Advertisement
YOU ARE HERE: LAT HomeCollectionsLife Expectancy
IN THE NEWS

Life Expectancy

NEWS
March 16, 1989 | MICHAEL D. SHEAR, Times Staff Writer
Black babies in the United States continue to die in greater numbers than white babies, while those who live still have a shorter life expectancy than their white counterparts, according to a study released Wednesday by the health and human services department. "This report shows, as have others for as long as they have been issued, that there is a disparity between the health of our white and black populations," said Louis W. Sullivan, health secretary.
Advertisement
WORLD
April 7, 2014 | By Robyn Dixon
JOHANNESBURG, South Africa - In scattered villages on steep green hillsides, many who killed their neighbors in Rwanda's genocide 20 years ago now live side by side with relatives of the dead. Speech that creates ethnic divisions has been outlawed. Local tribunals called gacaca courts have allowed many offenders to be released from prison in return for confessions and expressions of remorse. And a generation of young people who grew up after the mass killings embody the hope of a new breed of Rwandans who identify not by ethnicity but by nationality.
CALIFORNIA | LOCAL
February 23, 1999 | AGUSTIN GURZA
Rafi's Cuban Cafe sits two cities away from the strip mall in Westminster that's been besieged by Vietnamese protesters. It may as well be a world away, it's so peaceful and friendly here in Old Town Tustin. Yet the turmoil and fervor of the anti-communist demonstration has hit home with owner Rafael "Rafi" Sanchez.
NEWS
July 16, 1991 | MIKE CLARY, SPECIAL TO THE TIMES
It's hurricane season in the Atlantic, and for about 40 million residents of the U.S. East and Gulf coasts, a warning to leave home and run for the hills will come from here. But this year, forecasters worry whether they will be able to do the job adequately. "We're faced with catastrophic equipment failure, and no backup," said National Hurricane Center director Robert C. Sheets. The equipment Sheets is worried about is GOES-7, the only U.S.
SCIENCE
December 3, 2009 | By Jeannine Stein
Americans have increased their life expectancy by cutting back on cigarettes, but the pounds they're packing on mean that, ultimately, they could lose ground. A New England Journal of Medicine study published Wednesday looked at previous national health surveys to forecast life expectancy and quality of life for a typical 18-year-old from 2005 through 2020. Declines in smoking over the last 15 years would give that 18-year-old an increased life expectancy of 0.31 years. However, growing body mass index rates would also mean that that teen would have a reduced life expectancy of 1.02 years, giving a net life expectancy reduction of 0.71 years.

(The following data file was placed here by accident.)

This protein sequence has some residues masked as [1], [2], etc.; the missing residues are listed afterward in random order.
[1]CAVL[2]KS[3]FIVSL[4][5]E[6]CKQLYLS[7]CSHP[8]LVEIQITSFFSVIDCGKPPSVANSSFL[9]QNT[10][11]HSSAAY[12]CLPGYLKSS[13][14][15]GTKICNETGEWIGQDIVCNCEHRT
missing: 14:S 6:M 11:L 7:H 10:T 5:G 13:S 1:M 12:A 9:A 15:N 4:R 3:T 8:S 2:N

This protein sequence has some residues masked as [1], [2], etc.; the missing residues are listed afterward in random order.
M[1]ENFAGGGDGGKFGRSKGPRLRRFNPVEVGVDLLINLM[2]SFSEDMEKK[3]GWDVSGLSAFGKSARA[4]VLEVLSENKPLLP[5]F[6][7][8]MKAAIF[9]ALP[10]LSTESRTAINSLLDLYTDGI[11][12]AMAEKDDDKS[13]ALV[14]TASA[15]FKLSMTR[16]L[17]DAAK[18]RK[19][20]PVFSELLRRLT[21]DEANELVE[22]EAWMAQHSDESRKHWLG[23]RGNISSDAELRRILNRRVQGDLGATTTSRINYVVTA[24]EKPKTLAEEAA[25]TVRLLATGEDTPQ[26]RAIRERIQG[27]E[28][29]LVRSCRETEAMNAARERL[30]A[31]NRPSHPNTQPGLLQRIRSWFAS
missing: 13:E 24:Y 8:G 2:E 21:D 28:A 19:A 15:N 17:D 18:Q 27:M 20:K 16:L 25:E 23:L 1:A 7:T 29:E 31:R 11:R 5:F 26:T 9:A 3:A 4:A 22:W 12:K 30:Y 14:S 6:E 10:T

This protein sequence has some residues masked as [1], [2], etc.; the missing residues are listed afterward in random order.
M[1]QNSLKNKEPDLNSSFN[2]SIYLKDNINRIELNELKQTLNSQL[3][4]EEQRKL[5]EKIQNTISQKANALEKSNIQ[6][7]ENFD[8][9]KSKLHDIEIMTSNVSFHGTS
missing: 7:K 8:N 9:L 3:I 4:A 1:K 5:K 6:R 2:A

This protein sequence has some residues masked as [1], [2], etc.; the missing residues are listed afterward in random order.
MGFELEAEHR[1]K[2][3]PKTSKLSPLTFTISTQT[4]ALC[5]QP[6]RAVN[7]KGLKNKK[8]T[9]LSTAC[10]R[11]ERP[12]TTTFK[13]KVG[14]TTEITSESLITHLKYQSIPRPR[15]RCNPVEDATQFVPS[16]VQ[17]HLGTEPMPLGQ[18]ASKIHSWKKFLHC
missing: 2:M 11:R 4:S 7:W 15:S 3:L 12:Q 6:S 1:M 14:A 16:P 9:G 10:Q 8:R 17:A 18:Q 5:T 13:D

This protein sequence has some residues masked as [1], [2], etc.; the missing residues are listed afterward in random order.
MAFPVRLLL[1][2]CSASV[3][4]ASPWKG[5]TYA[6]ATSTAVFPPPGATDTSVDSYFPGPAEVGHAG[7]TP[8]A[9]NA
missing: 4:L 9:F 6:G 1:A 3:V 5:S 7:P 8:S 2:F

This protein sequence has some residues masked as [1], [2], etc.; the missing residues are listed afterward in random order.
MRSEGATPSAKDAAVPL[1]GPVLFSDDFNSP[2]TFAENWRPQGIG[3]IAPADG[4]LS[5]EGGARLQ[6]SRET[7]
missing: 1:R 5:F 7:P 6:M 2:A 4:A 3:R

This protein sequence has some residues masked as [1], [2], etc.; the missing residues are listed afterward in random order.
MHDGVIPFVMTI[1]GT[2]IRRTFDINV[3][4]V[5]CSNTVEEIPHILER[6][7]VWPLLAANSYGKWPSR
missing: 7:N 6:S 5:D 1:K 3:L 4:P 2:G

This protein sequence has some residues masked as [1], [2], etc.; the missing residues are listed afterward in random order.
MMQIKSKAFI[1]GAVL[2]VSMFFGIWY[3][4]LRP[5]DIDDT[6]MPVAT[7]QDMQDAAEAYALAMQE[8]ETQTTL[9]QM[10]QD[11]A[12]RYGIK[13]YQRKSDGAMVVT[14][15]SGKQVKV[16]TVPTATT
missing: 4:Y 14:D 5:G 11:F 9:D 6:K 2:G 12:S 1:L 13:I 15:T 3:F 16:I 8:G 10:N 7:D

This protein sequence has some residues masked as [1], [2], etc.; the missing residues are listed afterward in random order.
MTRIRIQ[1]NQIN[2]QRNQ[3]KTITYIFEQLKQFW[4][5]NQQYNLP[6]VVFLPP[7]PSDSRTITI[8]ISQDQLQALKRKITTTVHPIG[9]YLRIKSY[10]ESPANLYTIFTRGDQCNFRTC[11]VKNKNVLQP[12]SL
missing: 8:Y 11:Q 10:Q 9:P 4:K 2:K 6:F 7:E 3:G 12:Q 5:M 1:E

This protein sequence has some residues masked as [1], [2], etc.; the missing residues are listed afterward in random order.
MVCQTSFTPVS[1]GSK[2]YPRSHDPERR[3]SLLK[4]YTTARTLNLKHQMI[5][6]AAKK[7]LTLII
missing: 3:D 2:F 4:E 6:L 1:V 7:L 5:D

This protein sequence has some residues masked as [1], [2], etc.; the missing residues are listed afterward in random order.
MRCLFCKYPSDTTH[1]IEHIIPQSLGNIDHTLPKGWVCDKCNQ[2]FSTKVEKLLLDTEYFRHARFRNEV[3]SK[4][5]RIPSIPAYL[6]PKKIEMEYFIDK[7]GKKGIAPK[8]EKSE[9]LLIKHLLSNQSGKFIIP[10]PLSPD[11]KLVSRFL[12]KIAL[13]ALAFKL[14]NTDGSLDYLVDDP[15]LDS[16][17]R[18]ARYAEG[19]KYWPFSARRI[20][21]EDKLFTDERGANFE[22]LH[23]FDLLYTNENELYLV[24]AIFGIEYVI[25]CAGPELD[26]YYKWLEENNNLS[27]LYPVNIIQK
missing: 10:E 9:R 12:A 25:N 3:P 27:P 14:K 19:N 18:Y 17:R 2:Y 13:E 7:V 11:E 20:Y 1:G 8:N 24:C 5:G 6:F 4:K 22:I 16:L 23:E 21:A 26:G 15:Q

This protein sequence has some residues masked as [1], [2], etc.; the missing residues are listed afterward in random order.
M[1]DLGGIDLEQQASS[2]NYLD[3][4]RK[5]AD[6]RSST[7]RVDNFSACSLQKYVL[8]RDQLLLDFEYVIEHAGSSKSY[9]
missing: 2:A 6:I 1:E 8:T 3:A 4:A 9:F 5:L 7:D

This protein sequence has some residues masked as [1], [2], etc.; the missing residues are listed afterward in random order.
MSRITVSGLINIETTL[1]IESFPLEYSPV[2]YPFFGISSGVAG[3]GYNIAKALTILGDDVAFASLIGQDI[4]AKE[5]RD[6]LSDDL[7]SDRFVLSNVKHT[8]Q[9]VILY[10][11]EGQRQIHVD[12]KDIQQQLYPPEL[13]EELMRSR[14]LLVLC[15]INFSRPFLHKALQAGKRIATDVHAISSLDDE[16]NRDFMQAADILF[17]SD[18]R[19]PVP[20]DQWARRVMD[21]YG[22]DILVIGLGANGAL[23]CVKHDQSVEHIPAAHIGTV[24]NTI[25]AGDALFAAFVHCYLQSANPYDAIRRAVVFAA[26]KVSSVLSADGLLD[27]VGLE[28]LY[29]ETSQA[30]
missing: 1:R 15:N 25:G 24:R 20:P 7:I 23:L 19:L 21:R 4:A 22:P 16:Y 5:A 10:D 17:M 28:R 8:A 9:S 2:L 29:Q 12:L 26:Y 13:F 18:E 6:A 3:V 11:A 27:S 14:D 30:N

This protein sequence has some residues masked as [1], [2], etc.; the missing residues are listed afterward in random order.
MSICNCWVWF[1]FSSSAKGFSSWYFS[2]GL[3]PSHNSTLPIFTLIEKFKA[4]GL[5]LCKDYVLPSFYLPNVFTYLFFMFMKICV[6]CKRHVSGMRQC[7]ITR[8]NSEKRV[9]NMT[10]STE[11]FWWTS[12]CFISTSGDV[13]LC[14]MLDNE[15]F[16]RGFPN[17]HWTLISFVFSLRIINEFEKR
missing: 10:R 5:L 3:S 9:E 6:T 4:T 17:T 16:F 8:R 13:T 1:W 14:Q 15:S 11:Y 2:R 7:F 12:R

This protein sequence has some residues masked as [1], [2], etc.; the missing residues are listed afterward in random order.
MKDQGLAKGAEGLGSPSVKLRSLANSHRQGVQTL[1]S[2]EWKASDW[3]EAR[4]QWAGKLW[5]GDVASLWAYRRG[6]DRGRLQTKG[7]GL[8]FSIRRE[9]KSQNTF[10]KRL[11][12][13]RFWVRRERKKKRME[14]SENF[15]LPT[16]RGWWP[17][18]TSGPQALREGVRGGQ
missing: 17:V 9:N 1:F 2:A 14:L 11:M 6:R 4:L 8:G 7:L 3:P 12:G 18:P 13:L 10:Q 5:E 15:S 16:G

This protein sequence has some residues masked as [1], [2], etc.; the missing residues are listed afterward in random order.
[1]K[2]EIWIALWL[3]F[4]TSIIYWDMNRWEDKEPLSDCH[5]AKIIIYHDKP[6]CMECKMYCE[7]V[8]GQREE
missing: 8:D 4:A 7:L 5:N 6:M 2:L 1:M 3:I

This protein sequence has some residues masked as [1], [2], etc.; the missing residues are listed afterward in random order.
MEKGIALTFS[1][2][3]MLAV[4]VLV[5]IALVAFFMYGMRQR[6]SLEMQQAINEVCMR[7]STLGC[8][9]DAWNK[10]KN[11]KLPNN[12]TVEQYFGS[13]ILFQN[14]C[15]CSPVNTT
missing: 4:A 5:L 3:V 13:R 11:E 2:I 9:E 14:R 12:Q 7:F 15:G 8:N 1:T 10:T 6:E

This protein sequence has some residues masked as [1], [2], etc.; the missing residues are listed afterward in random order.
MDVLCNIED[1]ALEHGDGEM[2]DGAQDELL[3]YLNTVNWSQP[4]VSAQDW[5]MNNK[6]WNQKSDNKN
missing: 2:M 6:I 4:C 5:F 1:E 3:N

NEWS
June 15, 2000 | From Reuters
People in the major industrialized countries will be living longer by the middle of the 21st century than official estimates had predicted, researchers said Wednesday. The new calculation, by Shripad Tuljapurkar and other scientists at Mountain View Research in Los Altos, Calif., is based on new demographic models of five decades of mortality in the Group of Seven most industrialized countries. The calculations show, for example, that Japanese life expectancy will increase by eight years to 90.
SCIENCE
January 22, 2009 | Thomas H. Maugh II
For those wondering just how much effect cleaning up the air can have, researchers now have a much fuller picture. Reductions in particulate air pollution during the 1980s and 1990s led to an average five-month increase in life expectancy in 51 U.S. metropolitan areas, with some of the initially more polluted cities such as Buffalo, N.Y., and Pittsburgh showing a 10-month increase, researchers said Wednesday.
REAL ESTATE
July 13, 2008 | Morris Carey and James Carey, Associated Press
How long will your roof last? When will your kitchen appliances need to be replaced? Will your furnace make it through another heating season? Knowing the life expectancy of your home's building components can help you determine how to deal with the inevitable. The National Assn. of Home Builders together with Bank of America Home Equity recently released a study that outlines the longevity of housing components.
NEWS
April 9, 1991 | OSWALD JOHNSTON, TIMES STAFF WRITER
Americans generally are living longer than ever, but the life expectancy of blacks is continuing to shorten alarmingly, the Department of Health and Human Services reported Monday. In its annual compilation of statistics on the population's well-being, the department said that life expectancy in the nation as a whole rose to a record 75.2 years in 1990. For blacks, it said, life expectancy fell to 69.2 years, although no figures for previous years were provided.
CALIFORNIA | LOCAL
August 30, 2007 | Mary Engel, Times Staff Writer
White men in California can expect to live an average of seven more years than black men, according to a new study that echoes national surveys of the long-documented black-white gap. Heart disease and homicides account for much of the difference in life expectancies. White women in California live on average about five years longer than African American women, in large part because of higher rates of diabetes and stroke in the latter group.
Los Angeles Times Articles
|